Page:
School closures should be "last resort" to prevent COVID-19 spread: SickKids

Jan 21 2021, 7:11 pm

An updated report from SickKids says school closures should be “a last resort” to stop the spread of COVID-19 due to the negative impact it has on children.

The document was updated on Thursday, noting, “in our view, a daily in-person school model is best as it allows for consistency, stability and equity regardless of the region in which children live.”

On Wednesday, Education Minister Stephen Lecce announced that seven school boards would reopen for in-class learning on January 25. However, in the hotspots, schools remain closed until February 10, but this data can change depending on review from the Chief Medical Officer of Health.

SickKids is also on Ontario’s advisory committee for best practices during the pandemic.

The report outlines that transmission rates of the virus are quite low in a school setting.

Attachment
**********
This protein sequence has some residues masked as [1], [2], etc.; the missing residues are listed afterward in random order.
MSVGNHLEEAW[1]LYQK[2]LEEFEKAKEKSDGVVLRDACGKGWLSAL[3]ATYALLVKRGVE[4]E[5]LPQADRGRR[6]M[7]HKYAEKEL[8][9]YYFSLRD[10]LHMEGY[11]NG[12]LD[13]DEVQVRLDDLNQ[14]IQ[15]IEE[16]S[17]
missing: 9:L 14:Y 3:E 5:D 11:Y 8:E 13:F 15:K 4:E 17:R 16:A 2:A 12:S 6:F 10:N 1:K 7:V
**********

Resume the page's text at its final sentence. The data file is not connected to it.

“School closures for in-person instruction should be a last resort for pandemic control (last to close and first to open), and delay in reopening schools for in-person learning must be as time-limited as possible,” the document said.

“Additional delays will inevitably further exacerbate the harms to children and the inequities caused by school closures. Emphasis needs to be placed on reducing community transmission and strengthening the recommended school mitigation measures.”

According to SickKids, public health measures like lockdowns, school closures, Stay at Home orders, and self-isolation have “significant adverse health and welfare consequences for children and youth.”

These consequences include decreased vaccination coverage, delayed diagnosis and care for non-COVID-19 related medical conditions, and adverse impact on their physical health as well as social development and mental health.

And when children are back in school, SickKids is advising that students stay within cohorts and wear masks, instead of physical distancing, as lack of interaction can have a negative impact on emotional and developmental wellbeing.

Clarrie FeinsteinClarrie Feinstein

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